The similarities to our own age are startling.
Did Russia have territorial goals in the 19th century? Certainly, but modest ones, related to ports and sea access, and no threat to Great Britain. One ought not underestimate the motivating force of Russia’s self-perceived role as protector and liberator of the enslaved Orthodox and Armenian Christians. The British were blind to this dynamic, and millions were killed by the Turks as a result. One might even make the case that had Tsarist Russia been supported by Britain and France in her 1878 containment policy towards the tottering Ottoman Empire, that even World War I might have been averted. But that’s 20/20 hindsight for you.
In any case, one must admit of an inherent Western blind spot when it comes to understanding Russia’s foreign policy vis a vis vulnerable Christian populations. I would submit that what we are witnessing today in Russia’s clearly articulated role as protector of Christian minorities in the Islamic world is the contemporary application of a deeply felt holy duty, which the Russian Orthodox Church has enjoined upon the Putin government.
Appreciating this motivating dynamic behind Russian foreign policy, and schooling our president and elected representatives is now the essential task. It is certain that if Obama has his way and manages to install radical Islamist groups in Egypt, Syria and other Muslim nations, then indigenous Christians will suffer worst of all.
In the last decade we’ve already seen the collapse of the Christian population in Iraq, an explosion of genocidal atrocities against the Copts in Egypt, and massacres of whole Christian villages in Syria. Is it prudent for the United States to continue down this path, when the outcome already mirrors the treatment of the Armenian, Pontus and Greek Christians by the vengeful Turkish Muslims of a century ago?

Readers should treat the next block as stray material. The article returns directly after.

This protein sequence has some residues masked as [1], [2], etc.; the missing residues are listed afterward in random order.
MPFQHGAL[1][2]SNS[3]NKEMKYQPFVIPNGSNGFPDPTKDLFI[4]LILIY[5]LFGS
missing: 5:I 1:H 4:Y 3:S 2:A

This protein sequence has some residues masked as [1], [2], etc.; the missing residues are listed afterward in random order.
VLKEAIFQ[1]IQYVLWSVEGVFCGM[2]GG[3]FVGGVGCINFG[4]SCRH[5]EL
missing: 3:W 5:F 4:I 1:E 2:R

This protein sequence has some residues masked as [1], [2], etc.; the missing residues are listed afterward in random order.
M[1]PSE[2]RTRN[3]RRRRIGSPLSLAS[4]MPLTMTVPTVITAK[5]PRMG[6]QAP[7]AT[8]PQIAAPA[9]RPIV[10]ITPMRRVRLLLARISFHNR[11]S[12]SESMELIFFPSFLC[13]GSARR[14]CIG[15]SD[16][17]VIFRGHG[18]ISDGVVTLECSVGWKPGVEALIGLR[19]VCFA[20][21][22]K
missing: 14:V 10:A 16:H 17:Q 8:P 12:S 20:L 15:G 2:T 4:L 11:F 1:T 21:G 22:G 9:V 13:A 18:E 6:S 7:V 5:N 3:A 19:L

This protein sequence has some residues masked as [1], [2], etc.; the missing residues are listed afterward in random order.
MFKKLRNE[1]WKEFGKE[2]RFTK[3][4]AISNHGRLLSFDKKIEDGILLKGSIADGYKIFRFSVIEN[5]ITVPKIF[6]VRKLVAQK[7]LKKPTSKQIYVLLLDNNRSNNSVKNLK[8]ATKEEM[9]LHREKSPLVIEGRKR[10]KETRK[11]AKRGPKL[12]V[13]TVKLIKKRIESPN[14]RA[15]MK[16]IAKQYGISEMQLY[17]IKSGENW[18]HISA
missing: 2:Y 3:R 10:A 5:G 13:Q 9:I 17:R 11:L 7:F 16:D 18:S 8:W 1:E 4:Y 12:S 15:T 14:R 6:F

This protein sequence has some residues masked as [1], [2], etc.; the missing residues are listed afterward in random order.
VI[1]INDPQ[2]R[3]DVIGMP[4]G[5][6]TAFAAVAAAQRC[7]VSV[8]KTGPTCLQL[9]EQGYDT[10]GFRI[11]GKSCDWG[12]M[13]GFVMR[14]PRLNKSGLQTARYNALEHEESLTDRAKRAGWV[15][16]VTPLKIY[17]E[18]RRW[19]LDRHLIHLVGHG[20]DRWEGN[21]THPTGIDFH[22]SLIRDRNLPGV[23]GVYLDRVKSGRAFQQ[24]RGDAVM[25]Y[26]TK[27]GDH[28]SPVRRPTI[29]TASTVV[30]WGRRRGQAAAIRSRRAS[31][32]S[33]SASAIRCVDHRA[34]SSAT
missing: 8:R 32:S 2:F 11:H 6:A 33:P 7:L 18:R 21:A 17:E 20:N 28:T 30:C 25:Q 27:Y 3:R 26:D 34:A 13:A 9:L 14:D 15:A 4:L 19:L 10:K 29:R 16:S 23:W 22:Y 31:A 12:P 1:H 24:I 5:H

And let us not forget the destruction of the ancient Christian port of Smyrna in September 1922, during which as many as 100,000 Armenian and Greek Christians were massacred, their homes and shops burned to the ground by Turkish troops, under the callous eyes of British and French warships anchored in the harbor, and American troops in the city, ordered to not intervene.
Let us not repeat such scandalous moral failures of yesteryear.
Rather, our times call for a radical re-alignment of American foreign policy with the morally undergirded realpolitik of Russia’s robust stance against radical Islam. It will require force, a willingness to face reality, and a moral commitment to defend the most vulnerable of the Islamic world’s population, in order to establish peace in the volatile Muslim world. And it will take clear vision.
But can the West overcome its stubborn blind spot regarding Russia?
Ralph Sidway is an Orthodox Christian researcher and writer, and author of Facing Islam: What the Ancient Church has to say about the Religion of Muhammad. He operates the Facing Islam blog.